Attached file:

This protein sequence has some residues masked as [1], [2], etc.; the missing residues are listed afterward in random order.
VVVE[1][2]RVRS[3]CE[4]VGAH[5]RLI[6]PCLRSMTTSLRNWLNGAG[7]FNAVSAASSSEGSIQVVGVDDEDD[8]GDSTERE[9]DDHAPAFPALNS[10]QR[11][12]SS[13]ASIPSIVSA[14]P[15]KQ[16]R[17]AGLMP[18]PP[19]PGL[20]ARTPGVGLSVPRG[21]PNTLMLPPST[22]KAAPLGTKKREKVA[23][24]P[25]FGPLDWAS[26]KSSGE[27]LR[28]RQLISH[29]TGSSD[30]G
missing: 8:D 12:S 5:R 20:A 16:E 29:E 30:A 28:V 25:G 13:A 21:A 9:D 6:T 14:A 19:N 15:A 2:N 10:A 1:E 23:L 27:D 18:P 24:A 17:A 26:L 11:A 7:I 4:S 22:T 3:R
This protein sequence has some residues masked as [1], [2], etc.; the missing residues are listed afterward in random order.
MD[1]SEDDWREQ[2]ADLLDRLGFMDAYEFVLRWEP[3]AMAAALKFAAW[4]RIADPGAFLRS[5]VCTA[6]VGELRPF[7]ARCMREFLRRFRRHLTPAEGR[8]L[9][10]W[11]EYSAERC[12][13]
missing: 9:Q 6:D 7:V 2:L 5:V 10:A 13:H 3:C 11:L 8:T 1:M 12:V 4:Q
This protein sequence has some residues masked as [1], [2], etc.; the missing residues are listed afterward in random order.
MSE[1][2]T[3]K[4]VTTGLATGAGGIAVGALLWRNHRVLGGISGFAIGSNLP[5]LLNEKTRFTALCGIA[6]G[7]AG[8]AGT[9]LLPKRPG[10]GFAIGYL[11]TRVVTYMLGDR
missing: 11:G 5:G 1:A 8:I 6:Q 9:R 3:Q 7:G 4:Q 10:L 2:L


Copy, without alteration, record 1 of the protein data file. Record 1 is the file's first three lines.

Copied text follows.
This protein sequence has some residues masked as [1], [2], etc.; the missing residues are listed afterward in random order.
VVVE[1][2]RVRS[3]CE[4]VGAH[5]RLI[6]PCLRSMTTSLRNWLNGAG[7]FNAVSAASSSEGSIQVVGVDDEDD[8]GDSTERE[9]DDHAPAFPALNS[10]QR[11][12]SS[13]ASIPSIVSA[14]P[15]KQ[16]R[17]AGLMP[18]PP[19]PGL[20]ARTPGVGLSVPRG[21]PNTLMLPPST[22]KAAPLGTKKREKVA[23][24]P[25]FGPLDWAS[26]KSSGE[27]LR[28]RQLISH[29]TGSSD[30]G
missing: 8:D 12:S 5:R 20:A 16:E 29:E 30:A 28:V 25:G 13:A 21:A 9:D 6:T 14:A 19:N 15:A 2:N 10:A 1:E 23:L 27:D 18:P 24:A 17:A 26:L 11:A 7:I 4:S 22:T 3:R